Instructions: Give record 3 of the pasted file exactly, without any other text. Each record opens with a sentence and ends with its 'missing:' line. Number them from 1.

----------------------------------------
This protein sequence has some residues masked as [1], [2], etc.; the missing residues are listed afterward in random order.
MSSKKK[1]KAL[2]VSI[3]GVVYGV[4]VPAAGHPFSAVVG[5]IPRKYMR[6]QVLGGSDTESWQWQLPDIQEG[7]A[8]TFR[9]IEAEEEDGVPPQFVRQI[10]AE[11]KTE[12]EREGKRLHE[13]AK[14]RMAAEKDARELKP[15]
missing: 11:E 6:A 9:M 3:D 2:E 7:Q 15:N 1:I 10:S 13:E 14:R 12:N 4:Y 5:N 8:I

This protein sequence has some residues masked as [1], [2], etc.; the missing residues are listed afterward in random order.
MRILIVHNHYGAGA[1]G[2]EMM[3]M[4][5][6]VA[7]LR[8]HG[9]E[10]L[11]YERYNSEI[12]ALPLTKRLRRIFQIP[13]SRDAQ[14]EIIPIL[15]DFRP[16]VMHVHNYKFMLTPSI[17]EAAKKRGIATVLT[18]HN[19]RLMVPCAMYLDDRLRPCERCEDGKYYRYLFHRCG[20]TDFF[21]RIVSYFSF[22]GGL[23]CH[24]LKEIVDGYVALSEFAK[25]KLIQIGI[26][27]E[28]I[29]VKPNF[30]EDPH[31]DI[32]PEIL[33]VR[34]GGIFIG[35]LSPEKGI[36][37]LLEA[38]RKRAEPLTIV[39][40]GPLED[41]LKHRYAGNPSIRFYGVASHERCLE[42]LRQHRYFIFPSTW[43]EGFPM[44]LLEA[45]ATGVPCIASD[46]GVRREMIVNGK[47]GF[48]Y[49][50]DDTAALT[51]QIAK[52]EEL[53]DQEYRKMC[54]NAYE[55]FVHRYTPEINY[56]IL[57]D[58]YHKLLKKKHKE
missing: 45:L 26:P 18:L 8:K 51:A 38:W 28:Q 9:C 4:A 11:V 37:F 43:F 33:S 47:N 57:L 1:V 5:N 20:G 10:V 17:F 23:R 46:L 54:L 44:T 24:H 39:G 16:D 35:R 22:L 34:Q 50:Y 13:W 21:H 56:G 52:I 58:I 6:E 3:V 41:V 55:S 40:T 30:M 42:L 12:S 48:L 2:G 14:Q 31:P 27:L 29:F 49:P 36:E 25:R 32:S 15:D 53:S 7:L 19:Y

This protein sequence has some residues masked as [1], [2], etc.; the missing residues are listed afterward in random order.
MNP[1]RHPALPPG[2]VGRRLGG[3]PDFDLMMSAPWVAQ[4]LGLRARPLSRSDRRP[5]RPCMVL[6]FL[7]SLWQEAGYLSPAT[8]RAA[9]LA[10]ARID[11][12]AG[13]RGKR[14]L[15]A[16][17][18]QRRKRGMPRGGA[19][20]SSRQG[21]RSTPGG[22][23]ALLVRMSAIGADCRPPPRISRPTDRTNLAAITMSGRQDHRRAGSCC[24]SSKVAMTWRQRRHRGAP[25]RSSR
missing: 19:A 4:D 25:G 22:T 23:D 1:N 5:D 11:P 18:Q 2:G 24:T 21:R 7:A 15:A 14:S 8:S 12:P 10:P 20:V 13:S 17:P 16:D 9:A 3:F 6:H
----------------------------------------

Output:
This protein sequence has some residues masked as [1], [2], etc.; the missing residues are listed afterward in random order.
MNP[1]RHPALPPG[2]VGRRLGG[3]PDFDLMMSAPWVAQ[4]LGLRARPLSRSDRRP[5]RPCMVL[6]FL[7]SLWQEAGYLSPAT[8]RAA[9]LA[10]ARID[11][12]AG[13]RGKR[14]L[15]A[16][17][18]QRRKRGMPRGGA[19][20]SSRQG[21]RSTPGG[22][23]ALLVRMSAIGADCRPPPRISRPTDRTNLAAITMSGRQDHRRAGSCC[24]SSKVAMTWRQRRHRGAP[25]RSSR
missing: 19:A 4:D 25:G 22:T 23:D 1:N 5:D 11:P 18:Q 2:G 24:T 21:R 7:A 15:A 14:S 8:S 12:P 10:P 20:V 13:S 17:P 16:D 9:A 3:F 6:H